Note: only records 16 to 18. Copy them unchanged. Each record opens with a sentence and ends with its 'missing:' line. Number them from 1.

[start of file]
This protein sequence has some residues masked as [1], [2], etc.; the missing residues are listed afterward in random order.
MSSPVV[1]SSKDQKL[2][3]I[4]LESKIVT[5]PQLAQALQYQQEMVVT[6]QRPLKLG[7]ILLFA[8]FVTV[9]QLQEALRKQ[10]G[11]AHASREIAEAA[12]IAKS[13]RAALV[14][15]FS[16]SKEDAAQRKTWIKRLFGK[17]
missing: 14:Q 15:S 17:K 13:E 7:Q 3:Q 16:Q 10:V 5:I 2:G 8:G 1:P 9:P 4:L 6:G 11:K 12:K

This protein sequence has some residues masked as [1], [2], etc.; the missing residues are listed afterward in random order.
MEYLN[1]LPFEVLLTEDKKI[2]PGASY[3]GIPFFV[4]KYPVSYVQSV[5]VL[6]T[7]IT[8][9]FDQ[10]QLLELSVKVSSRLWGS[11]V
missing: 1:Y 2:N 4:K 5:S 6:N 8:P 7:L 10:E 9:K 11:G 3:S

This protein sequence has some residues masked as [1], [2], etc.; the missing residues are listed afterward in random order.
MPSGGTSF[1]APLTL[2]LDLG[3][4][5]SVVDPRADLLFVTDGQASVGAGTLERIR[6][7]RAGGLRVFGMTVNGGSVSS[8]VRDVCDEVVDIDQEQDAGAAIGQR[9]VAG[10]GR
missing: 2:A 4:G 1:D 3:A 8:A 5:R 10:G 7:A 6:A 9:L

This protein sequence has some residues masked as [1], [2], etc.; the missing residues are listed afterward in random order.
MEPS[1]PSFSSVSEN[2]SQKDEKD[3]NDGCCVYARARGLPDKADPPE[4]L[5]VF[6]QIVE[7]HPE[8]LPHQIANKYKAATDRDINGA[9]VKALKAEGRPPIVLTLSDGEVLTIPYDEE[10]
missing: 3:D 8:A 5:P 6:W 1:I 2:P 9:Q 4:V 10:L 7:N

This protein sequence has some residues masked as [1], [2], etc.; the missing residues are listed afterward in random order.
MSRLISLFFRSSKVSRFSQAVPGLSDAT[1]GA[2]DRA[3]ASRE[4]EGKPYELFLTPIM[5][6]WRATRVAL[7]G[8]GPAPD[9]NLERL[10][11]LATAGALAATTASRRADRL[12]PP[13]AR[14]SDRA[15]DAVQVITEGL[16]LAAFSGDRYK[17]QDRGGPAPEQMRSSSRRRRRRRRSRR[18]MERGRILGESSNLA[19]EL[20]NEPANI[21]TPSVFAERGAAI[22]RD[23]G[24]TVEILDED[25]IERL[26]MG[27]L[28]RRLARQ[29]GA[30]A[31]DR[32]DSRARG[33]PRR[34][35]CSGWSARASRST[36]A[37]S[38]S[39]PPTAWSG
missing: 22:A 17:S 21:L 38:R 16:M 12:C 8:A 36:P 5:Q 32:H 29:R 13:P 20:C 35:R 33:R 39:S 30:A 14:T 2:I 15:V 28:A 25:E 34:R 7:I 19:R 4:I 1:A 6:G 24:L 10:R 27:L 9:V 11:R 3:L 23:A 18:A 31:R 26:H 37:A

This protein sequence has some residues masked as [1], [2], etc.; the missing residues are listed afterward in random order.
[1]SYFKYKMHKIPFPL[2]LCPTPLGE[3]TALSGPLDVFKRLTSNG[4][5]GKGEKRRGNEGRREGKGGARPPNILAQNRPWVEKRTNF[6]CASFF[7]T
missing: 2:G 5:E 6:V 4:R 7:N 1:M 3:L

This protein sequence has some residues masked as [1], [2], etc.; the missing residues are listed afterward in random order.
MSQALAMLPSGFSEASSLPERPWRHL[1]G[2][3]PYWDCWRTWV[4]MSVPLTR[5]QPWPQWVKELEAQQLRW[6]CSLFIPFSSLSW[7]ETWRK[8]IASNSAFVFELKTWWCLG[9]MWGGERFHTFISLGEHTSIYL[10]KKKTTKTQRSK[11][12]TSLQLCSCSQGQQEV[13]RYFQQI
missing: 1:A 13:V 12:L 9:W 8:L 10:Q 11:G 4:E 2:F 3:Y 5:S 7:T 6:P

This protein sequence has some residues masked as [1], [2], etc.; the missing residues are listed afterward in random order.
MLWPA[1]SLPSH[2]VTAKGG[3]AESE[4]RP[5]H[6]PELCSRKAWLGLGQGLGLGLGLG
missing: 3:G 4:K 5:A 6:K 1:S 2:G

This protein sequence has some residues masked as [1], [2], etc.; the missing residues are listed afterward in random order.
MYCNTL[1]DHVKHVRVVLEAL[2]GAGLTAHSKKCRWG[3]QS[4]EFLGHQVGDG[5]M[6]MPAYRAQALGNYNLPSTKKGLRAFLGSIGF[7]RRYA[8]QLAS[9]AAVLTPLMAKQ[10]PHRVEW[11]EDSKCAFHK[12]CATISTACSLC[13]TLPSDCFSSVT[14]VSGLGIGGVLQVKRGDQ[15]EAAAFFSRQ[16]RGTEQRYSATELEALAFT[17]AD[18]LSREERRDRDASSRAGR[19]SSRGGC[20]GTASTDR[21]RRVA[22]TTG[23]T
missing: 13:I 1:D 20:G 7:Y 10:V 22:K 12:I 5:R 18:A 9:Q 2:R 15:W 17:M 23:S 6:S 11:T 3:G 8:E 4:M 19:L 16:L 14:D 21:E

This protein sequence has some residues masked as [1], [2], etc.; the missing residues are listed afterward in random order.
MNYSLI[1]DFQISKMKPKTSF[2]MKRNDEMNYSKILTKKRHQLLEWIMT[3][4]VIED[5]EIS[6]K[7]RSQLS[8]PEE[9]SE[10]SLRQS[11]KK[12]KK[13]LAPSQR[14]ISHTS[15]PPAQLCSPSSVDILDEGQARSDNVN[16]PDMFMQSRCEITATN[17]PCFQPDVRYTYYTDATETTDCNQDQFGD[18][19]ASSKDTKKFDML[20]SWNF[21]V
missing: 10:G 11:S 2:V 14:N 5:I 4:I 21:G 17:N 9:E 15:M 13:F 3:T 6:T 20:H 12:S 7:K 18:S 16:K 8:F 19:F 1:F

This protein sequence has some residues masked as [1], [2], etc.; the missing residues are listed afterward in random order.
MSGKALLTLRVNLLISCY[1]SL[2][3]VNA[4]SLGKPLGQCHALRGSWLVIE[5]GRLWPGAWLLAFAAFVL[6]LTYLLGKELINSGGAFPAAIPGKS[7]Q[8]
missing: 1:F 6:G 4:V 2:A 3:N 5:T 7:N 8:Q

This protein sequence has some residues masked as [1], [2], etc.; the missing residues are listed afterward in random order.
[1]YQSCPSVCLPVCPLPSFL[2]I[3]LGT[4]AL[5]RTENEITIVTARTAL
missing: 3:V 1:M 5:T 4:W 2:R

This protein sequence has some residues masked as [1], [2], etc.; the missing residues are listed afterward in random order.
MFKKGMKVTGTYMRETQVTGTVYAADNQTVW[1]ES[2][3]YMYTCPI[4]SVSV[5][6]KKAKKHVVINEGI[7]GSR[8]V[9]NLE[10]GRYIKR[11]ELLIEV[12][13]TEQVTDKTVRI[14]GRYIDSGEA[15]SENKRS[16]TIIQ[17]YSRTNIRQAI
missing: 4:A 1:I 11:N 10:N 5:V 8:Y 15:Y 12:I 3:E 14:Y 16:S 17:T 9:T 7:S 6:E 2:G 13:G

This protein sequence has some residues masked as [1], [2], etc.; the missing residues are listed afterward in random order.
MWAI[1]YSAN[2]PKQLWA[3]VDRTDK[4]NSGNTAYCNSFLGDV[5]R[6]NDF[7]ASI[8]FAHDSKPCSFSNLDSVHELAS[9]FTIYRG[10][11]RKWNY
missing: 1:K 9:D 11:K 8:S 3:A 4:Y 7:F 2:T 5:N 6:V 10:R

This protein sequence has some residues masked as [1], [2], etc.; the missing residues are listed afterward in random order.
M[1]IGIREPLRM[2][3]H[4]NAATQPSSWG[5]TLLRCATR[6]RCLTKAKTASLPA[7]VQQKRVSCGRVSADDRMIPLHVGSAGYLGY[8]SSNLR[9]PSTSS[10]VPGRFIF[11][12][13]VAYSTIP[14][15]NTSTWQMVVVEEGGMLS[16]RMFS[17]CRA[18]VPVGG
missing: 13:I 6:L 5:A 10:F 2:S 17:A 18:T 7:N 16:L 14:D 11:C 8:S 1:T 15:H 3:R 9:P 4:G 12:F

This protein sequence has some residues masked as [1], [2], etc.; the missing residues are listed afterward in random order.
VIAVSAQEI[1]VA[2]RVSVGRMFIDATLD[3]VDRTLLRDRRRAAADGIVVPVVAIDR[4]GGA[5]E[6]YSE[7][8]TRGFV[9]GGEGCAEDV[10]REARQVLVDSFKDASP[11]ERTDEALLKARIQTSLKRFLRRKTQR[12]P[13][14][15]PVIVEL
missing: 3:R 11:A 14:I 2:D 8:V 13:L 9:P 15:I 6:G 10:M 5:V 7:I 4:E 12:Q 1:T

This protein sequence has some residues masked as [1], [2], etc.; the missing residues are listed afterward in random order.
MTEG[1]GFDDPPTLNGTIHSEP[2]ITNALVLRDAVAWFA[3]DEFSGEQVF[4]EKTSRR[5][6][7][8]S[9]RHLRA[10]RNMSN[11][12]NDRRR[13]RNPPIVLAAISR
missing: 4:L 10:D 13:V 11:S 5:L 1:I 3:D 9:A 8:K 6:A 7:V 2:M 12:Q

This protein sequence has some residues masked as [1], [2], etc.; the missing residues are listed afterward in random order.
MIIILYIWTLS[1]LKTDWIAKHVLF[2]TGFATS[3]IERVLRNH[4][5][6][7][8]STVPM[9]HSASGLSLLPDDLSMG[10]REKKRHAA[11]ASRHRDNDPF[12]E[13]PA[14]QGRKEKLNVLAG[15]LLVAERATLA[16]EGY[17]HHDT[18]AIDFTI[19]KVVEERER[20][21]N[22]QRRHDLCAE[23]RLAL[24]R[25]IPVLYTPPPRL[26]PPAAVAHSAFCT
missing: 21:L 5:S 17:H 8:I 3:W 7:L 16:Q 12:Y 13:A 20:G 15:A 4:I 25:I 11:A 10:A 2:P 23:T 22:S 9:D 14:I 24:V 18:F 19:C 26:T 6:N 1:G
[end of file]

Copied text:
This protein sequence has some residues masked as [1], [2], etc.; the missing residues are listed afterward in random order.
VIAVSAQEI[1]VA[2]RVSVGRMFIDATLD[3]VDRTLLRDRRRAAADGIVVPVVAIDR[4]GGA[5]E[6]YSE[7][8]TRGFV[9]GGEGCAEDV[10]REARQVLVDSFKDASP[11]ERTDEALLKARIQTSLKRFLRRKTQR[12]P[13][14][15]PVIVEL
missing: 3:R 11:A 14:I 2:D 8:V 13:L 9:P 15:I 6:G 10:M 5:V 7:I 4:E 12:Q 1:T

This protein sequence has some residues masked as [1], [2], etc.; the missing residues are listed afterward in random order.
MTEG[1]GFDDPPTLNGTIHSEP[2]ITNALVLRDAVAWFA[3]DEFSGEQVF[4]EKTSRR[5][6][7][8]S[9]RHLRA[10]RNMSN[11][12]NDRRR[13]RNPPIVLAAISR
missing: 4:L 10:D 13:V 11:S 5:L 1:I 3:D 9:A 8:K 6:A 7:V 2:M 12:Q

This protein sequence has some residues masked as [1], [2], etc.; the missing residues are listed afterward in random order.
MIIILYIWTLS[1]LKTDWIAKHVLF[2]TGFATS[3]IERVLRNH[4][5][6][7][8]STVPM[9]HSASGLSLLPDDLSMG[10]REKKRHAA[11]ASRHRDNDPF[12]E[13]PA[14]QGRKEKLNVLAG[15]LLVAERATLA[16]EGY[17]HHDT[18]AIDFTI[19]KVVEERER[20][21]N[22]QRRHDLCAE[23]RLAL[24]R[25]IPVLYTPPPRL[26]PPAAVAHSAFCT
missing: 21:L 5:S 17:H 8:I 3:W 7:L 16:Q 12:Y 13:A 20:G 15:A 4:I 25:I 11:A 10:A 2:P 23:T 22:S 9:D 14:I 24:V 18:F 19:C 26:T 6:N 1:G